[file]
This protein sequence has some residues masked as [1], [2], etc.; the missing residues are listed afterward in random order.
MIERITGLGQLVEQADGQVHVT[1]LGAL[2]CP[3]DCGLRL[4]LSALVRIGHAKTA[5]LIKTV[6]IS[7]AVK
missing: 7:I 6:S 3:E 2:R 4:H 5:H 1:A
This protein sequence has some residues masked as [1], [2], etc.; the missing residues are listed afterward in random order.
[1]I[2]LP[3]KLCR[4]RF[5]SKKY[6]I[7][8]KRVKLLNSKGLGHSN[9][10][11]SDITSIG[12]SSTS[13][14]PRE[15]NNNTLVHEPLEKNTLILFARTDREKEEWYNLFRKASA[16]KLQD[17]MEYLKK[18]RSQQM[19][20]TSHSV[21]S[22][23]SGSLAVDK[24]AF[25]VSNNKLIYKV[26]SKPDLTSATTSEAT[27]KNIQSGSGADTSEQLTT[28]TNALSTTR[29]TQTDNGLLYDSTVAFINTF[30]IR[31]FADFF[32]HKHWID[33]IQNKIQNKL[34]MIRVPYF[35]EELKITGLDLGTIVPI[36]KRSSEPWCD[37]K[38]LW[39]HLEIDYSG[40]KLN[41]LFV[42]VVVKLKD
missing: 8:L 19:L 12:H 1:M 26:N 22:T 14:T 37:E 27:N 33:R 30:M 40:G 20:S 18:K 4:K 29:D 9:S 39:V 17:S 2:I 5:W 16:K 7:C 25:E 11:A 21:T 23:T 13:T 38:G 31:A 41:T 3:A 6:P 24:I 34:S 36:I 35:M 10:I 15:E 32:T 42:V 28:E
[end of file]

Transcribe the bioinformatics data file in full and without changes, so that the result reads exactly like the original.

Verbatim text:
This protein sequence has some residues masked as [1], [2], etc.; the missing residues are listed afterward in random order.
MIERITGLGQLVEQADGQVHVT[1]LGAL[2]CP[3]DCGLRL[4]LSALVRIGHAKTA[5]LIKTV[6]IS[7]AVK
missing: 7:I 6:S 3:E 2:R 4:H 5:H 1:A
This protein sequence has some residues masked as [1], [2], etc.; the missing residues are listed afterward in random order.
[1]I[2]LP[3]KLCR[4]RF[5]SKKY[6]I[7][8]KRVKLLNSKGLGHSN[9][10][11]SDITSIG[12]SSTS[13][14]PRE[15]NNNTLVHEPLEKNTLILFARTDREKEEWYNLFRKASA[16]KLQD[17]MEYLKK[18]RSQQM[19][20]TSHSV[21]S[22][23]SGSLAVDK[24]AF[25]VSNNKLIYKV[26]SKPDLTSATTSEAT[27]KNIQSGSGADTSEQLTT[28]TNALSTTR[29]TQTDNGLLYDSTVAFINTF[30]IR[31]FADFF[32]HKHWID[33]IQNKIQNKL[34]MIRVPYF[35]EELKITGLDLGTIVPI[36]KRSSEPWCD[37]K[38]LW[39]HLEIDYSG[40]KLN[41]LFV[42]VVVKLKD
missing: 8:L 19:L 12:H 1:M 26:N 22:T 14:T 37:E 27:N 33:R 30:M 40:G 20:S 18:K 4:K 29:D 9:S 39:V 17:S 2:I 5:W 16:K 7:C 25:E 11:A 21:T 23:T 13:T 38:G 31:A 41:T 3:A 6:P 24:I 34:S 36:I 35:M 10:I 15:E 32:T 42:V 28:E